Barriers to POC and Marginalized Populations in Eating Disorder Treatment

The other day while hearing a podcast on the prominence of eating disorder populations, I heard a clinician mention that eating disorders were not as prevalent in person of color (POC) populations. Not only was this an untrue statement, but it also reinforced the misconception that eating disorders are stereotyped to certain populations, namely to white, affluent, young women.

Not only does the stereotype leave out the entire landscape of other eating disorders/behaviors (bulimia, binge eating, avoidant restrictive eating, orthorexia and otherwise unspecified disorders). It also leaves out that the way disorders in POC, non-binary, male, older, younger, abled or less abled persons may manifest in entirely different ways than they would for the stereotypical white thin woman. Or they may manifest in similar ways to the stereotype but no one paid enough attention to notice.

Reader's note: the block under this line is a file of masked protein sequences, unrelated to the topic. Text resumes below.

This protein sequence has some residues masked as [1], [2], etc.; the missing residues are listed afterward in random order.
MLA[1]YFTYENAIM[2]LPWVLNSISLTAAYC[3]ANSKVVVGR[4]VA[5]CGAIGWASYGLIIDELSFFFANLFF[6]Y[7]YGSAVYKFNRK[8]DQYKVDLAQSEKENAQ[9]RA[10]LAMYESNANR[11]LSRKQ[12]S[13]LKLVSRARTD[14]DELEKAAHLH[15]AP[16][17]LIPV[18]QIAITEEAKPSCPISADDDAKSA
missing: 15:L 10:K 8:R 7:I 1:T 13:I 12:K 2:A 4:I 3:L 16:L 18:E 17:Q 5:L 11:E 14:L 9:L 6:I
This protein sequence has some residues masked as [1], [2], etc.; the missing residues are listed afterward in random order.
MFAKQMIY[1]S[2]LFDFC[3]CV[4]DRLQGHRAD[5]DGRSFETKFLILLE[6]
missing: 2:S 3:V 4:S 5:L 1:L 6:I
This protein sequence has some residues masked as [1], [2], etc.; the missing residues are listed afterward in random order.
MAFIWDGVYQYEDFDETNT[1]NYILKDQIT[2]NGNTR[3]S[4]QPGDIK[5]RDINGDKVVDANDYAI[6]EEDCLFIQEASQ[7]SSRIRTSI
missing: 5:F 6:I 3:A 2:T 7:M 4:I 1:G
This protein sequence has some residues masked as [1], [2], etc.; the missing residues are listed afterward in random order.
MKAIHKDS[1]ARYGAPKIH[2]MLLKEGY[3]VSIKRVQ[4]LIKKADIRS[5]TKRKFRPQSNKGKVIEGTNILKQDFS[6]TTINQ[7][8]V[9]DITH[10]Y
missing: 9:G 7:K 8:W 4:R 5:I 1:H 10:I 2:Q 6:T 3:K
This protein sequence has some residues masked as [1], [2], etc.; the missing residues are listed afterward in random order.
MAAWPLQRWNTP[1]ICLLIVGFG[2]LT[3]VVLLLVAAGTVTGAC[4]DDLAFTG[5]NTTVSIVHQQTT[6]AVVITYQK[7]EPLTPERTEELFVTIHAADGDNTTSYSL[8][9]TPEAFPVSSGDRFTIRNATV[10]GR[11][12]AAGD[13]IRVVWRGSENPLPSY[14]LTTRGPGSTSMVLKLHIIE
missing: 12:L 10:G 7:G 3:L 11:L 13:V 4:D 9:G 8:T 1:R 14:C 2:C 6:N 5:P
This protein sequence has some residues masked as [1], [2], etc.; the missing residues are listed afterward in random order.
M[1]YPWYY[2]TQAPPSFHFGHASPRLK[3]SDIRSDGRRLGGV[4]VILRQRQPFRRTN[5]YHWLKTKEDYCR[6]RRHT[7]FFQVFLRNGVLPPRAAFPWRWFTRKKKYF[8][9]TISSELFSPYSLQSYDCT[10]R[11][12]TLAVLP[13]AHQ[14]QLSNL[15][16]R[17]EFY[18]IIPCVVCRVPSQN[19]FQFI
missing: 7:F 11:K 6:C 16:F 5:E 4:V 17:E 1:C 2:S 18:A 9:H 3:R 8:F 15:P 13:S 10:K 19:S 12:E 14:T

The misconception continues to survive because eating disorder behaviors of POC are often mischaracterized, ignored, or minimized, and there is little research or advocacy around POC being given equitable and fair treatment for their eating disorders.

Not to mention the discriminations placed on weight, body size, and body shape. I have said as an ED therapist that if you know one person with an eating disorder, you’ve known one eating disorder. All eating disorders are different, and all people who have them are unique and deserve respect and individually tailored intervention in their recovery.

If you are struggling with an eating disorder, no matter your body size, race, gender, sexuality, or socioeconomic status, I believe you! and you are welcome here. Please contact me if I can serve you and support you to move forward in your recovery.

Thanks to #NEDA for creating this infographic highlighting POC’s and marginalized population barriers to treatment. We as clinicians owe it to our clients and ourselves to continue seeking out opportunities for education, inclusion, and equity, to become aware of our own implicit bias and to offer reprieve for those marginalized.

It is already enough to be facing this illness, it is quite another thing to desire help and feel excluded.

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